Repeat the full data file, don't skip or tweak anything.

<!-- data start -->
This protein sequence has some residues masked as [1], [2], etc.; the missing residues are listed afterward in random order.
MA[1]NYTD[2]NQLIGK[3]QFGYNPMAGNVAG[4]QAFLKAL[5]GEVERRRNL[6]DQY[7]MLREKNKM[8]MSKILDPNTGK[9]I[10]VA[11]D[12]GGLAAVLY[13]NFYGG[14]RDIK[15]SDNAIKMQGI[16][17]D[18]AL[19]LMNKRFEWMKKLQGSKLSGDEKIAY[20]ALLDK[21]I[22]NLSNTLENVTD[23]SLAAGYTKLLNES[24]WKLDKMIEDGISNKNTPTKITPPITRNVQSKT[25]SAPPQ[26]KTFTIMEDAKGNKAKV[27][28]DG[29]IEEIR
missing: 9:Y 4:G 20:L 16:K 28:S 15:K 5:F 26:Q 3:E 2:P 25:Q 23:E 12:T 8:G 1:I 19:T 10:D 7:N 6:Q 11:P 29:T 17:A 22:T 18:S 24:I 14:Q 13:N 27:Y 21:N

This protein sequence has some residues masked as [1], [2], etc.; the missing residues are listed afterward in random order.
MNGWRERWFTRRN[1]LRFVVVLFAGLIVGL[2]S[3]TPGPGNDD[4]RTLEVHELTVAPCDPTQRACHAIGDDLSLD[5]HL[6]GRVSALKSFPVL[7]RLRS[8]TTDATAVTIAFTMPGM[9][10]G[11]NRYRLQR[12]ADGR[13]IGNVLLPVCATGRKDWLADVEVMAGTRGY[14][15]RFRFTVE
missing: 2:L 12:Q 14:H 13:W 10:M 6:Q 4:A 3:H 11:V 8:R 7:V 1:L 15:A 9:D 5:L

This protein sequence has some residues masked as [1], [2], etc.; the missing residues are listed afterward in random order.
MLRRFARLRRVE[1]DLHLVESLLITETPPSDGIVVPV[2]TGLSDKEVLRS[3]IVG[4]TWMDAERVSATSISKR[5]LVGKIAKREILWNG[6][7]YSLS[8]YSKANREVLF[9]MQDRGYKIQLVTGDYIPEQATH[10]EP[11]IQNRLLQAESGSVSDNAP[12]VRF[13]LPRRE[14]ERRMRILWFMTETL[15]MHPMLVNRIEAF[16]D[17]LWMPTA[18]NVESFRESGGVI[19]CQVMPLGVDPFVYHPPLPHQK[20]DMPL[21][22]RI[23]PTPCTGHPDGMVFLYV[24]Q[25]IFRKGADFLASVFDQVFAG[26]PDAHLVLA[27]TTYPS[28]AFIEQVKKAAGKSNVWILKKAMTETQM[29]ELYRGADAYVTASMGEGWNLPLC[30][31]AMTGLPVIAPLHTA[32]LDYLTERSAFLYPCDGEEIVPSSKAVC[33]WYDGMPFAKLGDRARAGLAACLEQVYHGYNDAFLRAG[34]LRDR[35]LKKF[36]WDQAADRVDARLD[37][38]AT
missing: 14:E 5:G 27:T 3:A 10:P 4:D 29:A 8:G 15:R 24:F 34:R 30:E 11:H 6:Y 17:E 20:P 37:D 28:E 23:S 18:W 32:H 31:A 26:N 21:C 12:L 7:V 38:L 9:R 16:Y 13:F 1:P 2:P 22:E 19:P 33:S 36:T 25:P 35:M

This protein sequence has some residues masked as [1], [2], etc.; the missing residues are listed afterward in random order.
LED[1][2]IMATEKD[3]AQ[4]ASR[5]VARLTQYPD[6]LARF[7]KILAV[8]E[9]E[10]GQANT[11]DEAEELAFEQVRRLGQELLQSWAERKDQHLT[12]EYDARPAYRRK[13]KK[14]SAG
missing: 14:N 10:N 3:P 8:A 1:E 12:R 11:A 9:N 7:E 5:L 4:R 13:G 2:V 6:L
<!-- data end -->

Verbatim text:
This protein sequence has some residues masked as [1], [2], etc.; the missing residues are listed afterward in random order.
MA[1]NYTD[2]NQLIGK[3]QFGYNPMAGNVAG[4]QAFLKAL[5]GEVERRRNL[6]DQY[7]MLREKNKM[8]MSKILDPNTGK[9]I[10]VA[11]D[12]GGLAAVLY[13]NFYGG[14]RDIK[15]SDNAIKMQGI[16][17]D[18]AL[19]LMNKRFEWMKKLQGSKLSGDEKIAY[20]ALLDK[21]I[22]NLSNTLENVTD[23]SLAAGYTKLLNES[24]WKLDKMIEDGISNKNTPTKITPPITRNVQSKT[25]SAPPQ[26]KTFTIMEDAKGNKAKV[27][28]DG[29]IEEIR
missing: 9:Y 4:G 20:L 16:K 28:S 15:K 5:F 26:Q 3:E 2:P 25:Q 23:E 12:T 8:G 1:I 19:T 10:D 7:N 6:Q 11:P 29:T 17:A 22:T 18:S 24:I 14:Q 13:N 27:Y 21:N

This protein sequence has some residues masked as [1], [2], etc.; the missing residues are listed afterward in random order.
MNGWRERWFTRRN[1]LRFVVVLFAGLIVGL[2]S[3]TPGPGNDD[4]RTLEVHELTVAPCDPTQRACHAIGDDLSLD[5]HL[6]GRVSALKSFPVL[7]RLRS[8]TTDATAVTIAFTMPGM[9][10]G[11]NRYRLQR[12]ADGR[13]IGNVLLPVCATGRKDWLADVEVMAGTRGY[14][15]RFRFTVE
missing: 2:L 12:Q 14:H 13:W 10:M 6:Q 4:A 3:H 11:V 8:R 7:V 1:L 15:A 9:D 5:L

This protein sequence has some residues masked as [1], [2], etc.; the missing residues are listed afterward in random order.
MLRRFARLRRVE[1]DLHLVESLLITETPPSDGIVVPV[2]TGLSDKEVLRS[3]IVG[4]TWMDAERVSATSISKR[5]LVGKIAKREILWNG[6][7]YSLS[8]YSKANREVLF[9]MQDRGYKIQLVTGDYIPEQATH[10]EP[11]IQNRLLQAESGSVSDNAP[12]VRF[13]LPRRE[14]ERRMRILWFMTETL[15]MHPMLVNRIEAF[16]D[17]LWMPTA[18]NVESFRESGGVI[19]CQVMPLGVDPFVYHPPLPHQK[20]DMPL[21][22]RI[23]PTPCTGHPDGMVFLYV[24]Q[25]IFRKGADFLASVFDQVFAG[26]PDAHLVLA[27]TTYPS[28]AFIEQVKKAAGKSNVWILKKAMTETQM[29]ELYRGADAYVTASMGEGWNLPLC[30][31]AMTGLPVIAPLHTA[32]LDYLTERSAFLYPCDGEEIVPSSKAVC[33]WYDGMPFAKLGDRARAGLAACLEQVYHGYNDAFLRAG[34]LRDR[35]LKKF[36]WDQAADRVDARLD[37][38]AT
missing: 14:E 5:G 27:T 3:A 10:P 4:D 29:A 8:G 15:R 24:F 34:R 30:E 11:H 6:Y 17:E 20:P 37:D 28:E 23:S 18:W 32:H 31:A 26:N 21:C 12:L 7:V 38:L 9:R 16:Y 13:F 1:P 2:P 22:E 19:P 33:S 36:T 25:P 35:M

This protein sequence has some residues masked as [1], [2], etc.; the missing residues are listed afterward in random order.
LED[1][2]IMATEKD[3]AQ[4]ASR[5]VARLTQYPD[6]LARF[7]KILAV[8]E[9]E[10]GQANT[11]DEAEELAFEQVRRLGQELLQSWAERKDQHLT[12]EYDARPAYRRK[13]KK[14]SAG
missing: 14:N 10:N 3:P 8:A 1:E 12:R 11:A 9:N 7:E 5:L 4:R 13:G 2:V 6:L